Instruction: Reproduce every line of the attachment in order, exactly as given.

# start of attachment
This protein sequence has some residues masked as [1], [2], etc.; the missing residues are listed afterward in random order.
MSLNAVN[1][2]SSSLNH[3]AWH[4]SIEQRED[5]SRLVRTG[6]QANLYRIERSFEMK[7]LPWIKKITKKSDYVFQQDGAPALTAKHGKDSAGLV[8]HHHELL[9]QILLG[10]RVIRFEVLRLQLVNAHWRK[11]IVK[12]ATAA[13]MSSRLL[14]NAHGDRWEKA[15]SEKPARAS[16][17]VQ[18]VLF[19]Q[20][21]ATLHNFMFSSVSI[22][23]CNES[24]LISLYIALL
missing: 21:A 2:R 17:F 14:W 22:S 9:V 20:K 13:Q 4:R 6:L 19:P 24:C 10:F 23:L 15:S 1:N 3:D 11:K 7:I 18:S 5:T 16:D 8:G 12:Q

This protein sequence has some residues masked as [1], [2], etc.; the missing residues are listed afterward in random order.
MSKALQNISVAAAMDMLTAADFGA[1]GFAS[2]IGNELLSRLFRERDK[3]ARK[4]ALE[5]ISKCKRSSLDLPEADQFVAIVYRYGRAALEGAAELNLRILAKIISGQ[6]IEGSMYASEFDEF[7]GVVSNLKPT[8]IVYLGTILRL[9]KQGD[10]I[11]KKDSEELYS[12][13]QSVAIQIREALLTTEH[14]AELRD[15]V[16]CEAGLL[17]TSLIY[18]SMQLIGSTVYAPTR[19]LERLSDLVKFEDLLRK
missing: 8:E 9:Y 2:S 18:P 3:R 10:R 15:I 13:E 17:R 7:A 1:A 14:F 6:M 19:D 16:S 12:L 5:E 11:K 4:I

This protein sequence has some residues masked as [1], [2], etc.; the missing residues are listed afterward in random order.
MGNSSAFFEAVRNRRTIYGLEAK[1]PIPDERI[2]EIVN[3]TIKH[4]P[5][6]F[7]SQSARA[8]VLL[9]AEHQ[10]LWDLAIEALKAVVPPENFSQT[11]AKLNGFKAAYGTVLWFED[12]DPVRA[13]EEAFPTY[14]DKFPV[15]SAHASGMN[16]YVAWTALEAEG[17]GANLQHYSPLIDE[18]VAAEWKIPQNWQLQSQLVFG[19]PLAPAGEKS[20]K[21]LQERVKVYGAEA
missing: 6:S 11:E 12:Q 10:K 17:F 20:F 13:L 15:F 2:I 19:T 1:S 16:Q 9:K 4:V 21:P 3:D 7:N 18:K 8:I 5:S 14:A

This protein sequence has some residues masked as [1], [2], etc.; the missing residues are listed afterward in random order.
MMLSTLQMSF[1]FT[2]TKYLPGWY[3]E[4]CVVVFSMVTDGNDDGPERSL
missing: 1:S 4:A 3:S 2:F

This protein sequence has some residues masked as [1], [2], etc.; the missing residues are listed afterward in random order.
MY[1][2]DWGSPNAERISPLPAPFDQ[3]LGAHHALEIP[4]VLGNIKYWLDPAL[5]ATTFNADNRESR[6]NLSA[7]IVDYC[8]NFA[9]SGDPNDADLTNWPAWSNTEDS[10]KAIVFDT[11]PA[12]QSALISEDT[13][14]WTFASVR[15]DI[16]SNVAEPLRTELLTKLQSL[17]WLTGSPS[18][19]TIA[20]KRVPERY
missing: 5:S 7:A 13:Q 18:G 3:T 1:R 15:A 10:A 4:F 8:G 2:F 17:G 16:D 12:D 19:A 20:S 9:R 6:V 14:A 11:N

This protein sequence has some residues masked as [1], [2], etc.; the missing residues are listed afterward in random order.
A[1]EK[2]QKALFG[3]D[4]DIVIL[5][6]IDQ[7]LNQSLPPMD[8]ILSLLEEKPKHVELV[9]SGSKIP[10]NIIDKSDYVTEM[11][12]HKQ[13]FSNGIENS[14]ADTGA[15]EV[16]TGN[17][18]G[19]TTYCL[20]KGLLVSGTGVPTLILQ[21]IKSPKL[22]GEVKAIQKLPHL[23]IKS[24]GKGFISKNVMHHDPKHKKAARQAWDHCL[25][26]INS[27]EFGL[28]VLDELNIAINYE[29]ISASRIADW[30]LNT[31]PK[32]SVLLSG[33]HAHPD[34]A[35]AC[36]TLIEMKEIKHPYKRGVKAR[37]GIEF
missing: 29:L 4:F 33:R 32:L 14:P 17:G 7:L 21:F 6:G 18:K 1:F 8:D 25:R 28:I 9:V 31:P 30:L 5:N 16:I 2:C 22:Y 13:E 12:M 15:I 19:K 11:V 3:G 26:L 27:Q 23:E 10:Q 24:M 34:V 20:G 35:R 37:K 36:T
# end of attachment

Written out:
This protein sequence has some residues masked as [1], [2], etc.; the missing residues are listed afterward in random order.
MSLNAVN[1][2]SSSLNH[3]AWH[4]SIEQRED[5]SRLVRTG[6]QANLYRIERSFEMK[7]LPWIKKITKKSDYVFQQDGAPALTAKHGKDSAGLV[8]HHHELL[9]QILLG[10]RVIRFEVLRLQLVNAHWRK[11]IVK[12]ATAA[13]MSSRLL[14]NAHGDRWEKA[15]SEKPARAS[16][17]VQ[18]VLF[19]Q[20][21]ATLHNFMFSSVSI[22][23]CNES[24]LISLYIALL
missing: 21:A 2:R 17:F 14:W 22:S 9:V 20:K 13:Q 4:R 6:L 19:P 24:C 10:F 23:L 15:S 1:N 3:D 11:K 7:I 18:S 5:T 16:D 8:G 12:Q

This protein sequence has some residues masked as [1], [2], etc.; the missing residues are listed afterward in random order.
MSKALQNISVAAAMDMLTAADFGA[1]GFAS[2]IGNELLSRLFRERDK[3]ARK[4]ALE[5]ISKCKRSSLDLPEADQFVAIVYRYGRAALEGAAELNLRILAKIISGQ[6]IEGSMYASEFDEF[7]GVVSNLKPT[8]IVYLGTILRL[9]KQGD[10]I[11]KKDSEELYS[12][13]QSVAIQIREALLTTEH[14]AELRD[15]V[16]CEAGLL[17]TSLIY[18]SMQLIGSTVYAPTR[19]LERLSDLVKFEDLLRK
missing: 8:E 9:Y 2:S 18:P 3:R 10:R 15:I 13:E 17:R 7:A 1:A 14:F 6:M 19:D 16:S 12:L 5:E 11:K 4:I

This protein sequence has some residues masked as [1], [2], etc.; the missing residues are listed afterward in random order.
MGNSSAFFEAVRNRRTIYGLEAK[1]PIPDERI[2]EIVN[3]TIKH[4]P[5][6]F[7]SQSARA[8]VLL[9]AEHQ[10]LWDLAIEALKAVVPPENFSQT[11]AKLNGFKAAYGTVLWFED[12]DPVRA[13]EEAFPTY[14]DKFPV[15]SAHASGMN[16]YVAWTALEAEG[17]GANLQHYSPLIDE[18]VAAEWKIPQNWQLQSQLVFG[19]PLAPAGEKS[20]K[21]LQERVKVYGAEA
missing: 6:S 11:E 12:Q 10:K 17:F 20:F 13:L 15:F 2:I 19:T 1:S 16:Q 9:K 4:V 21:P 3:D 7:N 18:K 8:I 5:S 14:A

This protein sequence has some residues masked as [1], [2], etc.; the missing residues are listed afterward in random order.
MMLSTLQMSF[1]FT[2]TKYLPGWY[3]E[4]CVVVFSMVTDGNDDGPERSL
missing: 1:S 4:A 3:S 2:F

This protein sequence has some residues masked as [1], [2], etc.; the missing residues are listed afterward in random order.
MY[1][2]DWGSPNAERISPLPAPFDQ[3]LGAHHALEIP[4]VLGNIKYWLDPAL[5]ATTFNADNRESR[6]NLSA[7]IVDYC[8]NFA[9]SGDPNDADLTNWPAWSNTEDS[10]KAIVFDT[11]PA[12]QSALISEDT[13][14]WTFASVR[15]DI[16]SNVAEPLRTELLTKLQSL[17]WLTGSPS[18][19]TIA[20]KRVPERY
missing: 5:S 7:A 13:Q 18:G 3:T 1:R 15:A 10:A 4:F 8:G 2:F 17:G 16:D 12:D 19:A 20:S 9:R 6:V 14:A 11:N

This protein sequence has some residues masked as [1], [2], etc.; the missing residues are listed afterward in random order.
A[1]EK[2]QKALFG[3]D[4]DIVIL[5][6]IDQ[7]LNQSLPPMD[8]ILSLLEEKPKHVELV[9]SGSKIP[10]NIIDKSDYVTEM[11][12]HKQ[13]FSNGIENS[14]ADTGA[15]EV[16]TGN[17][18]G[19]TTYCL[20]KGLLVSGTGVPTLILQ[21]IKSPKL[22]GEVKAIQKLPHL[23]IKS[24]GKGFISKNVMHHDPKHKKAARQAWDHCL[25][26]INS[27]EFGL[28]VLDELNIAINYE[29]ISASRIADW[30]LNT[31]PK[32]SVLLSG[33]HAHPD[34]A[35]AC[36]TLIEMKEIKHPYKRGVKAR[37]GIEF
missing: 29:L 4:F 33:R 32:L 14:P 17:G 7:L 21:F 6:G 18:K 1:F 8:D 25:R 28:I 9:V 31:P 30:L 5:N 16:I 2:C 22:Y 13:E 12:M 15:I 19:K 11:V 3:G 26:L 27:Q 23:E 10:Q 24:M 34:V 20:G 35:R 37:K 36:T